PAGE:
We are all aware that mental health is a growing challenge we face, particularly at work.
As a manager, whether we like it or not, mental health issues don’t get left at the front gate in the morning.
If the phrases people management, productivity and strategic thinking appear in your position description, then so too does mental health.
Developing emotional intelligence and learning to have these difficult conversations is a must.
How To Spot A Team Member With Mental Health Challenges
The World Health Organization has some hints on how to identify a staff member dealing with mental health.
If they are:
√ unable to cope with the normal stresses of life
√ can’t work productively and fruitfully
√ or isn’t able to make a contribution to their community
…then as managers, you have a role to play.
Staff Expectations On Mental Health Have Changed
I recently attend a webinar with the Chair of not for profit organisation, Beyond Blue, Julia Gillard, who shared research that “staff expectations have changed in relation to their employer’s attitude to mental health”.
As we continue to look for ways to keep up with changing times, I wonder, has your management team had “The Chat”?
“Almost 50% of people don’t reach out (for help) because of the stigma associated with mental health”.
While that statistic is frightening, it presents a ton of opportunities for managers to support their staff’s mental health as well as increase engagement and productivity
1. Be Mindful
In every team of three people, statistically speaking at least one person will be grappling with a mental health concern. If you have six people in your team – that’s two people suffering.
Of those two, one person will not reach out for help.
Being mindful of that statistic can change your radar for mental health issues.
When you apply a mindful lens to your daily interactions and individuals feel genuinely supported, it has a profound effect on the outcomes.
The bigger your team, the more people affected.
2. Demonstrate Your Values
Your company values aren’t there to stop the words sliding off your letterhead.
Check them out.
Do any of them include words and phrases such as compassion, family, improving people’s lives, together, understanding, respect, service, equity, ethical practice or courage? And what about strong leadership?
Embed those values into your daily work. Use this as a great opportunity to walk your talk. To position yourself as an employer of choice.
3. Take The Lead On Innovation and Leadership
Mental health in the workplace is a chance for innovation and leadership – no matter which branch you occupy on the org chart.
As former Prime Minister Gillard says, we need to “get in front of the future waves” by continuing the conversation around mental health, embracing the concepts and maintaining the human connection.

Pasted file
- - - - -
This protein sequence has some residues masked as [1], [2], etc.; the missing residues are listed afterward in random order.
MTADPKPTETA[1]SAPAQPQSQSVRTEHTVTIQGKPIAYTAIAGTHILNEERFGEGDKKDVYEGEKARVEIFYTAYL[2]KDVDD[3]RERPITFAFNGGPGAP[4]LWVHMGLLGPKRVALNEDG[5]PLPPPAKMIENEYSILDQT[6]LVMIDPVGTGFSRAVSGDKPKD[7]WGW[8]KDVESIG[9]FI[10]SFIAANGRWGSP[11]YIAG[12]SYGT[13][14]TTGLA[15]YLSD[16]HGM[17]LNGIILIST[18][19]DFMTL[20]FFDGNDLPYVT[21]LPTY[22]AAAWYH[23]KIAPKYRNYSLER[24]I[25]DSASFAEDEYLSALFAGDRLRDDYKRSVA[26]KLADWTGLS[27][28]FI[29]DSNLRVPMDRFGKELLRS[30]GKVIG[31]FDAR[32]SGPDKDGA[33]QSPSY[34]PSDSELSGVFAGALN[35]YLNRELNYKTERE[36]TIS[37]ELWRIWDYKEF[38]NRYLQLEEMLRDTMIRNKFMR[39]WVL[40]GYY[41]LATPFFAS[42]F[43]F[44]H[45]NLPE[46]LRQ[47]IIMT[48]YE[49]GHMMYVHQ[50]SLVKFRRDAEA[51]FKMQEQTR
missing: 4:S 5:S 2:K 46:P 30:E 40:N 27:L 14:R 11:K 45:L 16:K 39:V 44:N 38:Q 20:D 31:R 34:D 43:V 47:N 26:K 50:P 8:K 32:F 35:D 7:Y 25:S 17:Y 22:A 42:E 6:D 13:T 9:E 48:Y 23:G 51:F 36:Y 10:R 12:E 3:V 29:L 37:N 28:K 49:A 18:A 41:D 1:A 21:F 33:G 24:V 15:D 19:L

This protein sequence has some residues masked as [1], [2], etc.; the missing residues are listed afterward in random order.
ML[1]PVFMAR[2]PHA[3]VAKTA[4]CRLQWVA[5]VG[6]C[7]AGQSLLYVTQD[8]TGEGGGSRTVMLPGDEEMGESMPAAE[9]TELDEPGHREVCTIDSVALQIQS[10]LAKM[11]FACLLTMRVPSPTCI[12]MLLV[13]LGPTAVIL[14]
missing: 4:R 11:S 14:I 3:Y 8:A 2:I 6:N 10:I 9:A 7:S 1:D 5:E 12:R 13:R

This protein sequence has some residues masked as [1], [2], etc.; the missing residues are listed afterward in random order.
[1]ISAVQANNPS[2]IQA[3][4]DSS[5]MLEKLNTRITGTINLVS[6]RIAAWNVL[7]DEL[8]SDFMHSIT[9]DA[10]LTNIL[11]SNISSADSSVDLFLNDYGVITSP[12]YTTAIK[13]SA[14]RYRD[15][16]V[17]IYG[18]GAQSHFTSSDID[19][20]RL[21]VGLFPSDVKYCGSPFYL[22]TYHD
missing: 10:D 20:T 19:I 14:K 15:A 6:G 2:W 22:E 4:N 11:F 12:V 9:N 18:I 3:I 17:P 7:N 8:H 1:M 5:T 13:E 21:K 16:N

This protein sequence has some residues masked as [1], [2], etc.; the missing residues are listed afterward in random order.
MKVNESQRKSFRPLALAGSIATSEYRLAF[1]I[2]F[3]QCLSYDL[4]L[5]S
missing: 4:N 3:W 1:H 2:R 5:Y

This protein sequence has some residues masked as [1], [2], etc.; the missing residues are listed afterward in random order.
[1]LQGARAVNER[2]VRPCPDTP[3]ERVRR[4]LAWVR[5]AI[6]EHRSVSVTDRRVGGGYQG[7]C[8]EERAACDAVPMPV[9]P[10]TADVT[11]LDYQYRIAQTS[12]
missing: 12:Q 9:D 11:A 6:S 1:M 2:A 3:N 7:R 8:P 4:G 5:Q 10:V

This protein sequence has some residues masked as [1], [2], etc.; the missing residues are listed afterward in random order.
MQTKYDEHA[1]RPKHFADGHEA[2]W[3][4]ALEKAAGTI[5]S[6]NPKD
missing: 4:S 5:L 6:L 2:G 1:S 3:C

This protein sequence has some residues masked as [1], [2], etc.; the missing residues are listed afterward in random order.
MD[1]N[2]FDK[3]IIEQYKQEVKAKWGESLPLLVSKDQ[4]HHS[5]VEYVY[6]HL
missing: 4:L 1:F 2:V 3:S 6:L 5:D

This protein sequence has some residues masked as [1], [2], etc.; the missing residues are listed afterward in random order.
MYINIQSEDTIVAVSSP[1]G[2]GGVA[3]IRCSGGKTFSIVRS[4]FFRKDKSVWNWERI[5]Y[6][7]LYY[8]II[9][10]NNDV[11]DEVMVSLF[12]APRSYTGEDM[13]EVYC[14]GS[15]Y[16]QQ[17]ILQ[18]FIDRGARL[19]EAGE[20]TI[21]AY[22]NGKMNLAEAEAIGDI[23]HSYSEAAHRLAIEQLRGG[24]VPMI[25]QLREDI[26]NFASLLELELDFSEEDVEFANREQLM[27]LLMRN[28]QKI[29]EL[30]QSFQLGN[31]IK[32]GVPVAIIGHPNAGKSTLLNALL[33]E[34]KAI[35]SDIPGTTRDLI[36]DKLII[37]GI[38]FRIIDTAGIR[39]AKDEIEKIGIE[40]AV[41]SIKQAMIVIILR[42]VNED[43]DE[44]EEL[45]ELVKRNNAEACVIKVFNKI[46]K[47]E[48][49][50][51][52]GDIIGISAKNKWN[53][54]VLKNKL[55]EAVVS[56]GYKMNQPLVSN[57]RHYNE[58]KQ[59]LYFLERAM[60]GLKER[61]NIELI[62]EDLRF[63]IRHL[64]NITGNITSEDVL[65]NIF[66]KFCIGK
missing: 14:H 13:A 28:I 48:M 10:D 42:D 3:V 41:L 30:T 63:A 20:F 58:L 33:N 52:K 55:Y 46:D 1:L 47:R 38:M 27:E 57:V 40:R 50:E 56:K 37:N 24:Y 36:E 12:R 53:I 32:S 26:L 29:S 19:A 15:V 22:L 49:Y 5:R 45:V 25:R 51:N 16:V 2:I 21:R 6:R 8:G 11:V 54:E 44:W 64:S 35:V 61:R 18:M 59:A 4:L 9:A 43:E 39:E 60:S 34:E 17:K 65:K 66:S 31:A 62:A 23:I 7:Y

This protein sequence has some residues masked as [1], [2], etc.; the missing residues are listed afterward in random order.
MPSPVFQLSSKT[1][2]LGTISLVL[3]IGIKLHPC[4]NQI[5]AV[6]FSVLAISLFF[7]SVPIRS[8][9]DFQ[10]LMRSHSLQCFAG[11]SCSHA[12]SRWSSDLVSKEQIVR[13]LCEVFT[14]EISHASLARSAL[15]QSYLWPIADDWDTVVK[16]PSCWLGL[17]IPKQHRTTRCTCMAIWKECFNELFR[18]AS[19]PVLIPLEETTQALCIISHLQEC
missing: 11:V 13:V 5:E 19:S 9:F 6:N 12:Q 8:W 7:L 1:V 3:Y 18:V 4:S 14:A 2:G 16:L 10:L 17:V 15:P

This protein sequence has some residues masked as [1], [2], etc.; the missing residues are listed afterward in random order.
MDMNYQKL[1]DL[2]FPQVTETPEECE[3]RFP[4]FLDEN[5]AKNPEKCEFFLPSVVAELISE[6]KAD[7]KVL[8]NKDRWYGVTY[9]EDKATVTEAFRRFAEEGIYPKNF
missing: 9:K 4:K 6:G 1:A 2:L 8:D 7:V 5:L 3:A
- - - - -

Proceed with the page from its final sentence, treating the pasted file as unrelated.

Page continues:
It’s only through normalising mental health that we will reduce the stigma.
One easy way to take the lead is to get your team involved in the next R U Ok Day and keep the conversation going.
4. More Important Than Physical Health
For some of our GEN Y and Millennial colleagues, employer sponsored flu vaccines, lunch time yoga and a meditation space have been around since the olden days, right?
In reality, these are all cultural transitions that have evolved over the lifetime of the Baby Boomer’s careers.
As a movement, mental health is positioning itself to be the next cultural shift in the workplace. That means our Millennials will soon be hearing “Dad, in the olden days when you started work, how come nobody thought mental health was important?!”
Beyond Blue says prioritising mental health is more important than the promotion of physical health.
But It’s Not My Job
The mental health system can only do so much, especially in this over-stretched environment where more and more people are being affected – and still more are yet to be affected.
When the stock market gradually goes up and unemployment goes down, mental illness won’t slink quietly into the pandemic history books.
The challenge goes on in our busy and complicated modern life.
Therefore, mental health is a subject middle managers need to get comfortable with.
This is our new normal.
And with society’s ever evolving expectations around corporate responsibility, it is our job.
You Don’t Have To Be Trained – You Already Have Skills
Admitting that you’re not a professional but keeping it real is a great formula for supporting staff and colleagues.
No one expects you to be a psychologist (unless you are one). But a conversation built on trust with options for support can make the world of difference in someone’s life.
Of course, if you ever feel even slightly out of your depth, trust your instincts and reach out to your Employee Assistance Program provider, to Beyond Blue or one of the other organisations that specialise in this space. You could even suggest a mental health first aid course.
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